Big Leases, Coworking Power Metro DC’s Office Market

A new CBRE report illustrates the strength that large deals, mostly by governmental entities, and the ongoing surge in coworking space are bringing to the market.
Wei Xie, research manager of CBRE’s Washington/Baltimore region
Wei Xie, research manager of CBRE’s Washington/Baltimore region

The highlights of CBRE’s just-released Washington, D.C., office market report for the third quarter of 2018 focus on the largest recent leases, including three of more than 400,000 square feet each, and on the individually small spaces that are driving the metro’s rapidly expanding coworking sector.

Coworking first: The sector has become the D.C. metro area’s fastest-growing tenant category, having tripled its footprint over the past five years to 3 million square feet. The third quarter built on this trend, with six leases signed for new locations totaling 178,000 square feet.

Emerging models included hotel-style shared space and coworking options offered directly by building owners.

While its overall share of the market remains relatively small, the coworking industry’s rapid and continued expansion in D.C. has been a notable growth driver for the office sector. The high density of young and educated workforce led to concentrated growth in downtown D.C., as well as in transit-oriented urban cores of suburban markets such as Bethesda, Tysons and Ballston,” Wei Xie, research manager of CBRE’s Washington/Baltimore region, said in a prepared statement.

A Cushman & Wakefield report in August tallied 3 million square feet of new coworking space that came online nationwide in the first half of this year.

As to big spaces, the three largest third quarter leases totaled about 1.7 million square feet. Private K-12 school Whittle School & Studios signed for 666,000 square feet at 4000 Connecticut Ave. NW, taking Intelsat’s former space.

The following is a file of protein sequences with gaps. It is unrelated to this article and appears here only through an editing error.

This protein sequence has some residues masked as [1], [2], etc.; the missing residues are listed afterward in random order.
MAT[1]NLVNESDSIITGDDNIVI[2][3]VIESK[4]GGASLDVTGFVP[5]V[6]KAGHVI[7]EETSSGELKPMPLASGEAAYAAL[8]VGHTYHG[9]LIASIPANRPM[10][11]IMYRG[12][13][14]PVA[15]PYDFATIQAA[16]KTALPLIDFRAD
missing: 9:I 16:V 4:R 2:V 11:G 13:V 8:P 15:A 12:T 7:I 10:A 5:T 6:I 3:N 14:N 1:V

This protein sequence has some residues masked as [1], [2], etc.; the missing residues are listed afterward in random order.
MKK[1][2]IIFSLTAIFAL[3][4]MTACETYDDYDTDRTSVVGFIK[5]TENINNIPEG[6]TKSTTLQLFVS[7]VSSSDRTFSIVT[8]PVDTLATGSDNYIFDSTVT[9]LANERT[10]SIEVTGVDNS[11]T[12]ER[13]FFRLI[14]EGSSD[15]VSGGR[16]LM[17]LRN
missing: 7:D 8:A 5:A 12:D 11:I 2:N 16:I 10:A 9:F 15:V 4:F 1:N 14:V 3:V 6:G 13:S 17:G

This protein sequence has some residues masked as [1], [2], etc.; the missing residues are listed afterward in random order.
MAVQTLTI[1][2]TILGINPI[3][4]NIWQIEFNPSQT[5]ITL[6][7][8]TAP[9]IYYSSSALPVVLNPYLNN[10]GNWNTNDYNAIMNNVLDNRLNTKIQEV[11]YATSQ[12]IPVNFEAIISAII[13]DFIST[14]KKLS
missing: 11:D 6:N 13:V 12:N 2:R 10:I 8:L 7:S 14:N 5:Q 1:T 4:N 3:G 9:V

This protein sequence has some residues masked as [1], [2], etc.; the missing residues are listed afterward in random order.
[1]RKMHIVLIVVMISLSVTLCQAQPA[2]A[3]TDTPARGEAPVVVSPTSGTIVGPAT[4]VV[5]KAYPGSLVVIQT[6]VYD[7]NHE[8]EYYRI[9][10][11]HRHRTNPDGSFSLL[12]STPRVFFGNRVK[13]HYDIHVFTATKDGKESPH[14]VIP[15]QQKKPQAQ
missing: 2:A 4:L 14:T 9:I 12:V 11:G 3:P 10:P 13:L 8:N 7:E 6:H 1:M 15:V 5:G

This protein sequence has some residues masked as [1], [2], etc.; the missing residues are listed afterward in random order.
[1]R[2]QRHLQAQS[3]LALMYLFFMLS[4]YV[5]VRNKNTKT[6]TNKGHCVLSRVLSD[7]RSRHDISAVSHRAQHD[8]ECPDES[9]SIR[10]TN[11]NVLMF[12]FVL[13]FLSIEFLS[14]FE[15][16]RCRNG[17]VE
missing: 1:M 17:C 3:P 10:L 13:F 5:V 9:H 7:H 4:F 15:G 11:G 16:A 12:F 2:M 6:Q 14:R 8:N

The Federal Communications Commission extended its lease for 602,000 square feet at 445 12th St. SW for three years, and the U.S. Attorney’s Office for the District of Columbia renewed for a total of 416,000 square feet at 555 Fourth St. NW and 501 Third St. NW.

Deals like this helped pull the District’s overall office vacancy down by 60 basis points, to 13.0 percent, on net absorption of 843,000 square feet in the quarter. The lack of new product in the third quarter was only a brief respite, as 1.7 million square feet are scheduled for delivery in the fourth quarter.

Further, deliveries aggregating 3.7 million square feet are set to arrive by the end of 2019, and with current preleasing of just 60 percent, the likely result will be a hike in the market’s vacancy in the next year.

In all, the D.C. region saw 1.1. million square feet of net absorption in the third quarter and 3.6 million square feet of gross leasing activity, the latter being the highest quarterly volume in more than two years. Continuing diversification of tenant mix, including education, coworking, media and business services, was evident in both downtown and suburban markets.

Mixed news from the suburbs

The Northern Virginia market has achieved 1.1 million square feet of net absorption over five consecutive quarters, with 263,000 square feet of positive net absorption in the third quarter.

Unlike the previous quarter, most third quarter activity was in submarkets inside the Capital Beltway, where vacancy rates dropped 50 basis points, to 22.5 percent. Vacancy outside the Beltway increased by 30 basis points, to 19.3 percent.

The quarter’s largest lease was when the Drug Enforcement Administration renewed 511,000 square feet in Arlington, the year’s first significant lease in the Pentagon City submarket.

In suburban Maryland, Class A product saw 150,000 square feet of positive absorption, though the remainder of the market contracted by 182,000 square feet.

Notably, two large users, Discovery and State Farm, returned a total of 788,000 square feet of Class A space to the market: 550,000 square feet from the sale of Discovery’s headquarters in Silver Spring, and 238,000 square feet from State Farm’s space in Frederick County.

The life sciences industry has been suburban Maryland’s major growth driver, with three leases of 100,000 square feet or more and a combined 216,000 square feet of net absorption.

Problematically, the development pipeline comprises a record 2.4 million square feet under construction.

Image courtesy of CBRE